The two sides to every Focus Group

A focus group is a story of two halves, the client and the participant, who come with very different needs and expectations. Part of our job as facilitators/researchers is to bring these two sides together in a way that fulfils the client’s brief and ensures the participants are engaged and receptive.  Our role can sometimes feel a little bit Jekyll and Hyde, a little bit Hollywood actor and a little bit mediator.

Some common dichotomies to overcome

Client enthusiasm vs Participant enthusiasm

For some focus groups, both client and participant are equally invested, for example where we are exploring personal stories and topics that impact the participants on a day to day basis.  However, for many of our more commercial groups there is a mismatch of investment.

Clients are immersed in their product or service and with this comes a strong element of enthusiasm and commitment.  There is an air of anticipation and excitement behind the mirror in the moments before a group starts, it’s a bit like anticipating a good film, only there is far more invested.  Will they like our product? What are our customers like? What will they say!?

However, whilst clients will live and breathe their product/service, for most participants it’s a tiny part of their lives. We often tell clients not to be demoralised if the group isn’t as enthused as you are – that’s ok and normal.  It doesn’t mean they don’t like it or there isn’t value for them, it’s just a different perspective, they aren’t personally invested, and it is this objectivity that makes for honest feedback.

The role of the facilitator is to elevate this enthusiasm during the focus group so that the participants respect and give credence to the product discussions and to demonstrate to the client what needs to happen to ensure there is cut through in a cluttered and competitive market.

 

Client knowledge vs Participant misunderstanding

Imagine the scene.  There is a new product about to be launched and the client is testing some of the language and instructions to be used.  The participants review this and discuss their understanding of this and how they might use it.  However, they have misinterpreted some of the information and the client wants to go in and ‘put them right.’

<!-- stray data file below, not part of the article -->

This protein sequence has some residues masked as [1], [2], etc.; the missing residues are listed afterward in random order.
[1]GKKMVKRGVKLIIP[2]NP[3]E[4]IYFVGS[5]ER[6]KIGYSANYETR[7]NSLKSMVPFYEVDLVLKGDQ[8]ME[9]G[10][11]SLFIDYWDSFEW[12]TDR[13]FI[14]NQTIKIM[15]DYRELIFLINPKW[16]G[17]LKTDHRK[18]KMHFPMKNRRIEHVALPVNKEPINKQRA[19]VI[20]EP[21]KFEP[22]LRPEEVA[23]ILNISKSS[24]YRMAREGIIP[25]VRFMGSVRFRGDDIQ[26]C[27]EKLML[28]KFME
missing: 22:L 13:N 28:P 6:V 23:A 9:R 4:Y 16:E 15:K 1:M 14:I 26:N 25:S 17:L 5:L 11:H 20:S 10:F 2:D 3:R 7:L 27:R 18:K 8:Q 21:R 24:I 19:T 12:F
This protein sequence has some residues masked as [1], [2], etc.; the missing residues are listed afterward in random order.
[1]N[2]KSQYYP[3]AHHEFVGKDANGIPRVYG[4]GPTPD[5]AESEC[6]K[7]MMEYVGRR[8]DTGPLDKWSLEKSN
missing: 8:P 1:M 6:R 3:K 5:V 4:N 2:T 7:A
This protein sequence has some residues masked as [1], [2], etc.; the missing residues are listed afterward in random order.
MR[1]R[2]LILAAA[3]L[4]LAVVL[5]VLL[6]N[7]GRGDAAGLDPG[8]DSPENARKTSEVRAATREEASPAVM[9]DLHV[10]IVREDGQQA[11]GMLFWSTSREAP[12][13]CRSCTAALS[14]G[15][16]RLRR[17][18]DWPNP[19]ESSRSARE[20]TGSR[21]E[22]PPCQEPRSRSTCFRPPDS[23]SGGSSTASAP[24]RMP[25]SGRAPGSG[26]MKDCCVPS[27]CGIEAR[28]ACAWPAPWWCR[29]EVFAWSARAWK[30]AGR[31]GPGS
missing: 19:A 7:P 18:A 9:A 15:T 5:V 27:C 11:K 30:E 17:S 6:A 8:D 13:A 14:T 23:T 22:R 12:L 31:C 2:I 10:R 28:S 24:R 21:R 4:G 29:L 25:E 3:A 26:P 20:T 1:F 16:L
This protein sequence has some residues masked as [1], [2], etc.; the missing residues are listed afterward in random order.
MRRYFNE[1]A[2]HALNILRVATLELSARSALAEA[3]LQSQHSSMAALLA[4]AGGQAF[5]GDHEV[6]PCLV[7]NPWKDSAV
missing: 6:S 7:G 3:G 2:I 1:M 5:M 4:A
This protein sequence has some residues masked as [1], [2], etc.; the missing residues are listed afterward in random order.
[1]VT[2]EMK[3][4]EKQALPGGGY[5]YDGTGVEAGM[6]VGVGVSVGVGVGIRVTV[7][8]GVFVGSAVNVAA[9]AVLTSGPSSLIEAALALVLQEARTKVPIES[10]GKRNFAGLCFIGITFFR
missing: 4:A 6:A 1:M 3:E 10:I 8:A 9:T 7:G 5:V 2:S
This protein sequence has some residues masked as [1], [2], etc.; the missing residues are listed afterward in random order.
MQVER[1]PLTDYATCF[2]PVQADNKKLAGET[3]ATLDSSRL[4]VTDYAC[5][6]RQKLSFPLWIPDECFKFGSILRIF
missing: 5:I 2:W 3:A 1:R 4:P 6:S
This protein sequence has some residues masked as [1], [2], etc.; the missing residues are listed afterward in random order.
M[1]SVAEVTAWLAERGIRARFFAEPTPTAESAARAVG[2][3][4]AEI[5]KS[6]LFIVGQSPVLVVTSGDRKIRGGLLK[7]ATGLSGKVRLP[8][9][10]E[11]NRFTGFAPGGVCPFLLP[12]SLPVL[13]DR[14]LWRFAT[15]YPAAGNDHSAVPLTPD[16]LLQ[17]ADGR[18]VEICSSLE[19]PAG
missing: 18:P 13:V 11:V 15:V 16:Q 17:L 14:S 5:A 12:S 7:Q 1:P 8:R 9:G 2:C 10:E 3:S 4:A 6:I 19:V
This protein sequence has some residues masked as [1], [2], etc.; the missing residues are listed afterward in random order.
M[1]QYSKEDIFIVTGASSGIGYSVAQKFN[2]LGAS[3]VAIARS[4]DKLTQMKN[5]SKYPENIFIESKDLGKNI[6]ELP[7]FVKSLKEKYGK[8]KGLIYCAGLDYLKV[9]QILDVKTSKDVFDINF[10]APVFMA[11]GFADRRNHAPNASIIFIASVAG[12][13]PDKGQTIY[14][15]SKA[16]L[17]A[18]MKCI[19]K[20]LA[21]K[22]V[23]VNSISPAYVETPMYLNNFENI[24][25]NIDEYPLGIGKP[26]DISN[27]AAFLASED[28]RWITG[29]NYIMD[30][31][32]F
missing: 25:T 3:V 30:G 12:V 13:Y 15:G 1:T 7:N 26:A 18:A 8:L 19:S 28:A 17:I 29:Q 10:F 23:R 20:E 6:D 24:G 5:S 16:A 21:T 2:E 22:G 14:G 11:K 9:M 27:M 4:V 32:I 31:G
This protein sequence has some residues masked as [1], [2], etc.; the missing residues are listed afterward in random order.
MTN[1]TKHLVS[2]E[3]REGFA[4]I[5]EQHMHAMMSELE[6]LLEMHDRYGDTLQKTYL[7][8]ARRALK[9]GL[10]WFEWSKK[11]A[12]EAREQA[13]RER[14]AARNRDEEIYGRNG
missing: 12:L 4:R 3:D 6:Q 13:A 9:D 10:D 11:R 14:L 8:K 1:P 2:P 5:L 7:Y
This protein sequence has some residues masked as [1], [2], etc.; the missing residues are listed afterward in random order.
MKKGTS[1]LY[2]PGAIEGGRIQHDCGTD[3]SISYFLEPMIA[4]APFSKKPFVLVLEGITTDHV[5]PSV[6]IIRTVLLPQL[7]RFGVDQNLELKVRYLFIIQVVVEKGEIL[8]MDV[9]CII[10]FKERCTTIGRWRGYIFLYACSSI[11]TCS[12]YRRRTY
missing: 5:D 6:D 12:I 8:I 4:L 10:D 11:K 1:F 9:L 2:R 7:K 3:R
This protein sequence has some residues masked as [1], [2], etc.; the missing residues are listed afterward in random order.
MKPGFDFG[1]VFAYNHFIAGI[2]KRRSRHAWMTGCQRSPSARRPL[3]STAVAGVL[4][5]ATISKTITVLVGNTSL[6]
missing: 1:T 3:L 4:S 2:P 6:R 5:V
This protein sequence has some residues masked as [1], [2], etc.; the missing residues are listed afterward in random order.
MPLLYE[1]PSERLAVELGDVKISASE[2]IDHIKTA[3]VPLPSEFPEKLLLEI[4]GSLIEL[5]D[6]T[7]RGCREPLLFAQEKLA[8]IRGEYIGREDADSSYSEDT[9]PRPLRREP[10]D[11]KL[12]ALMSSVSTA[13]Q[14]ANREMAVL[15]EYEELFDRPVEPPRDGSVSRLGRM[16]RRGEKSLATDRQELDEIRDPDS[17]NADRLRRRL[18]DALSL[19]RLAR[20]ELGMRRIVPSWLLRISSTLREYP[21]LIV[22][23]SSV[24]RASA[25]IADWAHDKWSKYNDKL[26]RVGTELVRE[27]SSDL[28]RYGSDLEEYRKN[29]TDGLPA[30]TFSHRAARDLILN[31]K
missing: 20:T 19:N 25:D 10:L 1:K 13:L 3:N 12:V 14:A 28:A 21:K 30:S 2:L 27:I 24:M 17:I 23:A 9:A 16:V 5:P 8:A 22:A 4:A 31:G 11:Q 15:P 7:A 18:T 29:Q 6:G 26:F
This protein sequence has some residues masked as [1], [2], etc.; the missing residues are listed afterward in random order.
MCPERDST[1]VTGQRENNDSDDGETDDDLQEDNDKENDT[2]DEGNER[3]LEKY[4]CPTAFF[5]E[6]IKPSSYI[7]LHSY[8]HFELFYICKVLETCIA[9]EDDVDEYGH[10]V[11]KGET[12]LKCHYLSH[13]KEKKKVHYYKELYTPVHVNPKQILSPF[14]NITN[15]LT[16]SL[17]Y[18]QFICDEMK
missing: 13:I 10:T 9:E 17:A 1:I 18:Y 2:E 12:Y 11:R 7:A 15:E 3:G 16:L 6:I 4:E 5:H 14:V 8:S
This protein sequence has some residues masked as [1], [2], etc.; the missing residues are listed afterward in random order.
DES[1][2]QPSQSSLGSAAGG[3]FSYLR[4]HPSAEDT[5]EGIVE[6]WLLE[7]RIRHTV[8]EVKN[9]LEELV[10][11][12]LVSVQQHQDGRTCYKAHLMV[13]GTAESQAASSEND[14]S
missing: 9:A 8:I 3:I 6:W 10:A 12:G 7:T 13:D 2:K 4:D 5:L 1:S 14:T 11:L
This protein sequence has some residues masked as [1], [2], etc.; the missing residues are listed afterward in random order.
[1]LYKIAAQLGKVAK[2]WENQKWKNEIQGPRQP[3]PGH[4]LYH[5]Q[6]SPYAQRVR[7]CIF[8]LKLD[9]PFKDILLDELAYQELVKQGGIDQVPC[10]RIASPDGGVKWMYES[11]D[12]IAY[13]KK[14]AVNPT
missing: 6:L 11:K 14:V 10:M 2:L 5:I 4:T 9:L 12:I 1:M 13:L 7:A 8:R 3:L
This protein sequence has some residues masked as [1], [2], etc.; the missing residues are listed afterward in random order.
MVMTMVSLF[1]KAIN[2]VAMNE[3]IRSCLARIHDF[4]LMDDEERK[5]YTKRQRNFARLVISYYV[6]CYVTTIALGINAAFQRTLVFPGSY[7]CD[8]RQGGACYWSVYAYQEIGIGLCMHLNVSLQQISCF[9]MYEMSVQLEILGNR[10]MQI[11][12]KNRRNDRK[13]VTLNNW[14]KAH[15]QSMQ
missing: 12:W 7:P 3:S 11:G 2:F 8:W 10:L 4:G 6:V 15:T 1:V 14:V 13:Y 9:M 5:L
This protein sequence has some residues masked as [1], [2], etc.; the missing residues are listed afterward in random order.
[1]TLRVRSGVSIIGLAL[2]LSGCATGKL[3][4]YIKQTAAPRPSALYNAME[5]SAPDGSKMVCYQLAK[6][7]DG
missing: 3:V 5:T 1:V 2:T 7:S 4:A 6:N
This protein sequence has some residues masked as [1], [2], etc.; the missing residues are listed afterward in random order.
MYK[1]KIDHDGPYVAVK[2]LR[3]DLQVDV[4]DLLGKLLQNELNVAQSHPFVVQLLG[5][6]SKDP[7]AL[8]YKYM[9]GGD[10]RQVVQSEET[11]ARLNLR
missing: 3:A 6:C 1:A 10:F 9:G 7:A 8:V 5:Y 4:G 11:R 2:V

The big mistake is for clients to think that the focus group needs educating when it’s the other way around.  This is a classic issue that arises in all sorts of areas, from advertising copy that is misinterpreted, to packaging that people don’t know how to open, to health myths that participants still believe. The key point is that research aims to find out what people’s reactions are to products and services and if they ‘get things wrong’ this is not their fault but a key aspect of the research, to help the clients in their rewrite/redesign to ensure when it goes to mass market this misinterpretation can’t happen.  If you are selling a product, are you going to be on the shoulder of every customer to explain what it is you really mean?  Or will you let the 8 people in the room educate you about what you need to change?

The objectivity of the facilitator means that they can explore and understand these misconceptions in a way that adds knowledge for the client – answering questions isn’t always the right answer, often it’s the participant questions that we need to focus on.

 

Client Humour vs Participant Humour

Humour in focus groups is important to help relax and engage with the participants and therefore humour is a great tool in bringing openness and honesty into the discussions.  However, the flip side is that for clients, they can misinterpret this humour as the group being negative or even rude about their product.

This is a fine line for a facilitator to walk – and getting the balance right between having a joke with participants and not being seen to diminish the value of the clients’ offerings does take skill and understanding.   It is this combination of humour alongside rigour and discipline that makes a focus group work well.

 

Client detail vs Participant energy

Clients can be keen to get into detail and ask as much as possible within the timescales.  The participants will eventually run out of steam quicker than the client.  We usually reckon that within the 90-minute standard focus group, you get 60 minutes of really good insight.  The rest of the time is spent building rapport, creating the right atmosphere and allowing time for free discussion – all essential components of a good group.

Our rule of thumb is when planning the questions for discussion is to focus on what the client really need to know and ensure that is covered in as engaging a way as possible.  We encourage clients not to ask too much, and not to ask about things they already know about.  Think depth not breadth – there should be time to engage in real debate that makes a difference and adds new knowledge.

Also, it’s worth remembering that the participants have been selected due to their demographic fit for your main purpose. If you add in extra stuff these may not be your target audience and you run the risk of running out of time for exploration of what really counts.

This is where the skill of the facilitator is key in helping to plan the focus group sessions to keep participant energy up and to keep the sessions focused and on point for the client.  We can probably add ‘motivator’ and ‘plate spinner’ to our skill list!